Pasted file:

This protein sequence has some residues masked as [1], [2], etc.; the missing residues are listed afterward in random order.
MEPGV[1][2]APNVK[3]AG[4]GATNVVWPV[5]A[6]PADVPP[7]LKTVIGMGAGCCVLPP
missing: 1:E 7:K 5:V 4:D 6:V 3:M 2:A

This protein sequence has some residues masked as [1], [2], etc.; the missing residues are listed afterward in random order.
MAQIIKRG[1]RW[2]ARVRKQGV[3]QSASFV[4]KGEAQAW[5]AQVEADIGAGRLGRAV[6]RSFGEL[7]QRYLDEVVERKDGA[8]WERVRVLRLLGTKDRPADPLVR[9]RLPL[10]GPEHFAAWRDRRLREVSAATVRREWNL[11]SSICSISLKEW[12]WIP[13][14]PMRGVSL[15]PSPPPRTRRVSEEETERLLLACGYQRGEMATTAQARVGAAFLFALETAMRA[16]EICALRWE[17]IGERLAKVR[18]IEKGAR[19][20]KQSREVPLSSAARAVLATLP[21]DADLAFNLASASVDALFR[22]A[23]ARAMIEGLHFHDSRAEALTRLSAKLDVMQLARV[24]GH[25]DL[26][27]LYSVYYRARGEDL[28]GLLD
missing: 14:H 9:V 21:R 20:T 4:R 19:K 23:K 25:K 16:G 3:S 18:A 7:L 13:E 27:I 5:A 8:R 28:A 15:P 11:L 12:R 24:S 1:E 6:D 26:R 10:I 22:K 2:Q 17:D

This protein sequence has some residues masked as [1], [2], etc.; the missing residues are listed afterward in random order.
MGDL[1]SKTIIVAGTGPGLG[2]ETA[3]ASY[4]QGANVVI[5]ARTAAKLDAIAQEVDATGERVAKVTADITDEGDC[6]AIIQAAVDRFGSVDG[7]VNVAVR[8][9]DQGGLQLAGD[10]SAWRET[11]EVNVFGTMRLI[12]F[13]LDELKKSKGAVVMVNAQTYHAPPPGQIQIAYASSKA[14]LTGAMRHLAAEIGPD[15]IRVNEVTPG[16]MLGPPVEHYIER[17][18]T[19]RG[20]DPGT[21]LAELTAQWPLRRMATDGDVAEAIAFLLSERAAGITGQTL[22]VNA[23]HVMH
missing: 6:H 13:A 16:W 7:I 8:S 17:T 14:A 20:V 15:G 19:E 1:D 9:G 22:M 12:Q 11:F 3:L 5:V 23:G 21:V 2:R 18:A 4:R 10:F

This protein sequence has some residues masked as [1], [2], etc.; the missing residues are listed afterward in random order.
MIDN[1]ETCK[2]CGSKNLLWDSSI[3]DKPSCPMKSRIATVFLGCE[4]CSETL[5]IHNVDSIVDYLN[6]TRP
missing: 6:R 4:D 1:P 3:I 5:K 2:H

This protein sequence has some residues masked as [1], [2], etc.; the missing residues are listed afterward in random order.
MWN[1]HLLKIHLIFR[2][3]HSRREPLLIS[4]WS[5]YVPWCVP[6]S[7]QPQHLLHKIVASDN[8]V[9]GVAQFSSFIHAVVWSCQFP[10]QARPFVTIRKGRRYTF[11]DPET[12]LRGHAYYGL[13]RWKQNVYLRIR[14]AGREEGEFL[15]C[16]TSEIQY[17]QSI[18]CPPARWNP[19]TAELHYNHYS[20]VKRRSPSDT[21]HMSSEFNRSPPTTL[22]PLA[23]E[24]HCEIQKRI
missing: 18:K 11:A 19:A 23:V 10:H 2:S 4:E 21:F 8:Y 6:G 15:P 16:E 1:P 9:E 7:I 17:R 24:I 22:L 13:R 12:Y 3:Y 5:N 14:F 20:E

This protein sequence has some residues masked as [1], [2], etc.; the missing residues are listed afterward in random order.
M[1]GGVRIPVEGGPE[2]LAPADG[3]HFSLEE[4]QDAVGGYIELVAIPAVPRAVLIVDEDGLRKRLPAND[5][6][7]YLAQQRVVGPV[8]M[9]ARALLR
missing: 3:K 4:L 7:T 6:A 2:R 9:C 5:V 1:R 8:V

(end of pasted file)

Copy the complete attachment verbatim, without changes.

This protein sequence has some residues masked as [1], [2], etc.; the missing residues are listed afterward in random order.
MEPGV[1][2]APNVK[3]AG[4]GATNVVWPV[5]A[6]PADVPP[7]LKTVIGMGAGCCVLPP
missing: 1:E 7:K 5:V 4:D 6:V 3:M 2:A

This protein sequence has some residues masked as [1], [2], etc.; the missing residues are listed afterward in random order.
MAQIIKRG[1]RW[2]ARVRKQGV[3]QSASFV[4]KGEAQAW[5]AQVEADIGAGRLGRAV[6]RSFGEL[7]QRYLDEVVERKDGA[8]WERVRVLRLLGTKDRPADPLVR[9]RLPL[10]GPEHFAAWRDRRLREVSAATVRREWNL[11]SSICSISLKEW[12]WIP[13][14]PMRGVSL[15]PSPPPRTRRVSEEETERLLLACGYQRGEMATTAQARVGAAFLFALETAMRA[16]EICALRWE[17]IGERLAKVR[18]IEKGAR[19][20]KQSREVPLSSAARAVLATLP[21]DADLAFNLASASVDALFR[22]A[23]ARAMIEGLHFHDSRAEALTRLSAKLDVMQLARV[24]GH[25]DL[26][27]LYSVYYRARGEDL[28]GLLD
missing: 14:H 9:V 21:R 20:T 4:R 19:K 23:K 25:K 16:G 3:S 18:A 7:L 13:E 27:I 5:A 8:R 28:A 15:P 11:L 12:R 24:S 1:E 6:D 26:R 10:I 22:K 2:Q 17:D

This protein sequence has some residues masked as [1], [2], etc.; the missing residues are listed afterward in random order.
MGDL[1]SKTIIVAGTGPGLG[2]ETA[3]ASY[4]QGANVVI[5]ARTAAKLDAIAQEVDATGERVAKVTADITDEGDC[6]AIIQAAVDRFGSVDG[7]VNVAVR[8][9]DQGGLQLAGD[10]SAWRET[11]EVNVFGTMRLI[12]F[13]LDELKKSKGAVVMVNAQTYHAPPPGQIQIAYASSKA[14]LTGAMRHLAAEIGPD[15]IRVNEVTPG[16]MLGPPVEHYIER[17][18]T[19]RG[20]DPGT[21]LAELTAQWPLRRMATDGDVAEAIAFLLSERAAGITGQTL[22]VNA[23]HVMH
missing: 6:H 13:A 16:W 7:I 8:S 17:T 14:A 20:V 15:G 19:E 1:D 9:G 22:M 12:Q 11:F 3:L 5:V 23:G 21:V 2:R 18:A 4:R 10:F

This protein sequence has some residues masked as [1], [2], etc.; the missing residues are listed afterward in random order.
MIDN[1]ETCK[2]CGSKNLLWDSSI[3]DKPSCPMKSRIATVFLGCE[4]CSETL[5]IHNVDSIVDYLN[6]TRP
missing: 6:R 4:D 1:P 3:I 5:K 2:H

This protein sequence has some residues masked as [1], [2], etc.; the missing residues are listed afterward in random order.
MWN[1]HLLKIHLIFR[2][3]HSRREPLLIS[4]WS[5]YVPWCVP[6]S[7]QPQHLLHKIVASDN[8]V[9]GVAQFSSFIHAVVWSCQFP[10]QARPFVTIRKGRRYTF[11]DPET[12]LRGHAYYGL[13]RWKQNVYLRIR[14]AGREEGEFL[15]C[16]TSEIQY[17]QSI[18]CPPARWNP[19]TAELHYNHYS[20]VKRRSPSDT[21]HMSSEFNRSPPTTL[22]PLA[23]E[24]HCEIQKRI
missing: 18:K 11:A 19:A 23:V 10:H 2:S 4:E 21:F 8:Y 6:G 15:P 16:E 1:P 9:E 7:I 17:R 24:I 22:L 13:R 12:Y 3:Y 5:N 14:F 20:E

This protein sequence has some residues masked as [1], [2], etc.; the missing residues are listed afterward in random order.
M[1]GGVRIPVEGGPE[2]LAPADG[3]HFSLEE[4]QDAVGGYIELVAIPAVPRAVLIVDEDGLRKRLPAND[5][6][7]YLAQQRVVGPV[8]M[9]ARALLR
missing: 3:K 4:L 7:T 6:A 2:R 9:C 5:V 1:R 8:V